Looking Back – That Infamous Trip to Mexico


In a couple of prior posts I have referenced the great vacation we took to Mexico in 2017 that helped spark our decision to try traveling for a year, so it seems appropriate to share details about that trip. It actually all starts with a long ago episode of House Hunters International, in which a woman was purchasing a home in which to retire in Mérida. They described the city as an artistic community, full of charm, and extraordinarily inexpensive. I made a mental note.

So when planning our winter getaway to break up the Missouri winter, I presented Chad with three options, one of which was Mérida. Even compared to flying down to Florida to stay with his parents, Mérida was cheaper. And so that was Chad’s choice.

Upon further research, I discovered that Mérida is actually a really large city. So, knowing our preferred travel style (expect a future post on “The Vegas Principle”), I found some additional places in Mexico to visit with Mérida as our main base. Of course, since Chad and I were both still in the mode of working all the time, this mid-winter break would be limited to only a week. This was our itinerary for a mid-February week in the Yucatan:

  • Arrived in Mérida late Sunday night, picked up our rental car and checked into hotel. This did not go altogether smoothly, as at that time we weren’t carrying credit cards (just debit cards) and the place we had the reservation had a policy against debit cards. Happily, we found an alternative car rental at the airport and it all turned out ok. We missed the street fair we hoped to check out, but after checking into our Freda Kahlo-inspired hotel, enjoyed a nice dinner out along one of the squares.
  • Spent Monday exploring Mérida, including the market, the buildings around the Plaza Grande, and the Museo del Mundo Maya (Museum of the Mayan World) to provide context for the rest of our visit. I believe this was also the night we tried Mezcal, a liquor made from agave that is like a smokier tequila. It came with orange slices, chili salt and dried bugs. Dinner that night was at a fancy Italian place.
  • On Tuesday we drove to the Ek’ Balam Mayan ruins, one of Mexico’s best-kept secrets, which we’d first visited in 2006 on a trip with Chad’s folks. It had definitely become more developed in the 11 intervening years, but was still not at all crowded and this time around we also came prepared to swim in its awesome cenote. After Ek’ Balam we visited the town of Valladoid for a fantastic lunch that included fresh guacamole prepared tableside.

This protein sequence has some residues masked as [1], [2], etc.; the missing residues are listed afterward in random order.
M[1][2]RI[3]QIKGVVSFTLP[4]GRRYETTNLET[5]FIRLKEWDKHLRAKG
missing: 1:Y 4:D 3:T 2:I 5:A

• On Wednesday, we left our Mérida hotel and drove to the beach town of Progreso. We swam and sunbathed for a couple of hours, having rented chairs from a beach vendor. Then we went to a beachside sports bar to watch Arsenal’s Champions League match and enjoyed some lovely bar snack and a very impressive pulpo (grilled octopus). What we did not enjoy was the match, because Arsenal played terribly. I’m still not over it. From there we drove on to the walled city of Campeche.
  • On Thursday we explored Campeche, walking along the city walls, touring its hole-in-the-wall museums about colonials and pirates, and walking along the sea. We enjoyed a fabulous dinner on its restaurant row, Calle Ocho.
  • On Friday we were back in the car, this time headed to the amazing Uxmal ruins, which are stunning and huge. After lunch at a resort nearby, we swam in a couple of great cenotes (X’Batún and Dzombakal) off the beaten path in the town of San Antonio Mulix and made it back to Mérida in time to catch the Mayan ball game demonstration on the square and enjoy one last nice dinner out.

In summary, we had a fabulous time. The ruins amazed us, the cenotes were an experience, the people were friendly, the food was fantastic. And this whole vacation – staying in decent hotels, eating and drinking well in the best restaurants, driving to multiple cities – only cost $2,000 including our flights (which alone totaled about $700).

I happened to have a family visit planned immediately upon returning to the US and on the airplane down to visit my grandpa in Texas, I started reading The 4-Hour Work Week. The way that book presented entrepreneurship combined with the experience I’d just had in Mexico completely clicked in my brain. And that was the start.

Mexico had been incredibly affordable. If it was possible to live in Mexico for less than the United States, maybe the other places mentioned in the book were plausible as well. And before I knew it, I had convinced my husband that we should pivot our lives and start traveling full-time.

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